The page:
If I were you, I would definitely talk to a lawyer and lay out my concerns. It does not sound like you are acting unethically.
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needtowashhair Feb 15, 2019
Unless I'm missing a big part of the story, how would selling the house protect the home from medicaid? In fact, you are removing it from the protection of being exempt from medicaid. At that point the house is already gone. The proceeds would have to be spent down before being able to get medicaid. You and your sister couldn't get any of it since that would be a gift and subject to a medicaid penalty. Selling the house doesn't protect it from medicaid.

You do go on to say that you would be taking care of your mom in lieu of a nursing home and thus medicaid. So I guess the point of selling the house is to liquidate the assets, use said assets to pay your and your sister for the care of your parents. Since it's wages for care then it's not a gift and not subject to a medicaid lookback penalty. So if your parents eventually go on medicaid then at least some of the assets that were the house are protected. Does that sum it up?

Depending on your state, medicaid recovery can only take place on probated assets. The residence is exempt while they are alive from medicaid consideration. If the house is in a trust or a TOD then it will not go through probate and thus not be eligible for medicaid recovery. So the house would have been protected. Once again, this depends on the laws in your state.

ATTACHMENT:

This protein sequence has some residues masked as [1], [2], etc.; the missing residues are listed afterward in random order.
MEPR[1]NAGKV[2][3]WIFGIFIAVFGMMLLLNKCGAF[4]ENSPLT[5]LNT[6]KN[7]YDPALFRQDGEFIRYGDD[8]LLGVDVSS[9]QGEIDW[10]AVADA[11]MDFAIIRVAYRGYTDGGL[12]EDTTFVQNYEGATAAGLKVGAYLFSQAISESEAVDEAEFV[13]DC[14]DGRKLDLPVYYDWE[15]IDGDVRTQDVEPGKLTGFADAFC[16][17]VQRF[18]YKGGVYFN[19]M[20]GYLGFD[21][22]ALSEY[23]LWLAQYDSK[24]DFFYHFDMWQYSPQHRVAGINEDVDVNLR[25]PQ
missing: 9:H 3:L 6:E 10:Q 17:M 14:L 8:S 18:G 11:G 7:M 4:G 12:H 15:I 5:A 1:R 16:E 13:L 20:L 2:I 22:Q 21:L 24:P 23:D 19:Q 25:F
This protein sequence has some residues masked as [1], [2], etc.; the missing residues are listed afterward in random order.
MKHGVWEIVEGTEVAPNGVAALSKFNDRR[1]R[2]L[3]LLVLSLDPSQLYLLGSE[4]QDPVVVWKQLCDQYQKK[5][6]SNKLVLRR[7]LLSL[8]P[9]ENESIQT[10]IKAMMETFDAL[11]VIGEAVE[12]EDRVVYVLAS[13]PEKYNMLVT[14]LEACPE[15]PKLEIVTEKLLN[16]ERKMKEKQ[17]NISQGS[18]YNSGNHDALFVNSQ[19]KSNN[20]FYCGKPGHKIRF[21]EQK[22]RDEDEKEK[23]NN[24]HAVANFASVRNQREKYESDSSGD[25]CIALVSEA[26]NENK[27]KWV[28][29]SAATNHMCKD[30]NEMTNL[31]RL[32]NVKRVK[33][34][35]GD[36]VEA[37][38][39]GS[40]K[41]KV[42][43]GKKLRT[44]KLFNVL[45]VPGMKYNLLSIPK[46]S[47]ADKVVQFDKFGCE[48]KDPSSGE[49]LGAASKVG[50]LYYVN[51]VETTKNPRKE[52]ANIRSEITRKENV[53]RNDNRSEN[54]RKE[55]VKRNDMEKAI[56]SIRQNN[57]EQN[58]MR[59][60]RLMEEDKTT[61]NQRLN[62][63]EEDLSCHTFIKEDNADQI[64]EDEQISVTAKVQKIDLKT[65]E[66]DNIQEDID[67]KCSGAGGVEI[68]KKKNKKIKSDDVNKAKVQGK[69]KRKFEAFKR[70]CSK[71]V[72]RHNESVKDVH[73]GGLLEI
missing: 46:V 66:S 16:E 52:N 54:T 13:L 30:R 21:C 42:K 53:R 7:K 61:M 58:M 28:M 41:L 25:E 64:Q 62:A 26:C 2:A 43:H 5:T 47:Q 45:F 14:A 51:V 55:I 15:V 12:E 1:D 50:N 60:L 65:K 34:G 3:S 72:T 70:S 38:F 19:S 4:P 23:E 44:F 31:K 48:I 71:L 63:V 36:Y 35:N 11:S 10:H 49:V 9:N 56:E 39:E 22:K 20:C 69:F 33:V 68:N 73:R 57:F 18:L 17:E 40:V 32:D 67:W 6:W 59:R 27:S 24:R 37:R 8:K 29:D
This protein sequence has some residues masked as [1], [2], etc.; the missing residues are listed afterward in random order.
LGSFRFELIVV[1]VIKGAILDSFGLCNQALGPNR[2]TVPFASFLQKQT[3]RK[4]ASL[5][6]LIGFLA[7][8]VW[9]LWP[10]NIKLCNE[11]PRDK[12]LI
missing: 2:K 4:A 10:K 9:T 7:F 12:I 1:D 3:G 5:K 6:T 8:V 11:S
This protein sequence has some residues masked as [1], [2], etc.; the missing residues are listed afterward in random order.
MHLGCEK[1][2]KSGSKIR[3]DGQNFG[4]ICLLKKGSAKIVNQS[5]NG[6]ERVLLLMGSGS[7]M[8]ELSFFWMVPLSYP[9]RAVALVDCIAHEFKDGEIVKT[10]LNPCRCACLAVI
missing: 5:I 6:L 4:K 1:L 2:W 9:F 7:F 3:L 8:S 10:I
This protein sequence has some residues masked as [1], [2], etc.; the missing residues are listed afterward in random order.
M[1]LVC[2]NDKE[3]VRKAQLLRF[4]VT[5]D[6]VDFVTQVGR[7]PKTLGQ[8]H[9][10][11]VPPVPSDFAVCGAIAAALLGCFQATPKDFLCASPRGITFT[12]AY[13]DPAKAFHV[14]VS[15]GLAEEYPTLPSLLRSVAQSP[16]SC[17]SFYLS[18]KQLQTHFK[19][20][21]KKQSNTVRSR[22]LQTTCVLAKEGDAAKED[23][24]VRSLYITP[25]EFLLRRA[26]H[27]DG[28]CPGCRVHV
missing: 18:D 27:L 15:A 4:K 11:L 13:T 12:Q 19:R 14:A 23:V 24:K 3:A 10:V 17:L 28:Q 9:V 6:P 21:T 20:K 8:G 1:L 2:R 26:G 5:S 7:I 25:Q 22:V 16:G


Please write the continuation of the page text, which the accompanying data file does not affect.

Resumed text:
I'm just curious why the 2nd attorney went down this route when what the 1st attorney setup is more common.

As usual, these are the late night ramblings of someone who has no idea what he is talking about.
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You need to talk to an attorney other than your mothers attorney. I went through a similar situation a few years ago with both parents. I had a POA and met with a lawyer to establish what I could and could not do.

My guess is you may have to get her doc at some point to issue a letter stating she can no longer care for herself. Most assisted living facilities will require this.

As to getting paid, you can’t use her money for yourself, only for her care and expenses. Some caregivers have contracts with their parents for caregiver pay but your mom my not be competent enough to do so.

I ultimately had to get court ordered guardianship/conservator over my parents to deal with some financial and real estate issues. I can request the court to allow me necessary expenses although I have nor done so yet. Otherwise I can’t spend one cent of their money on myself.
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Reply to Windyridge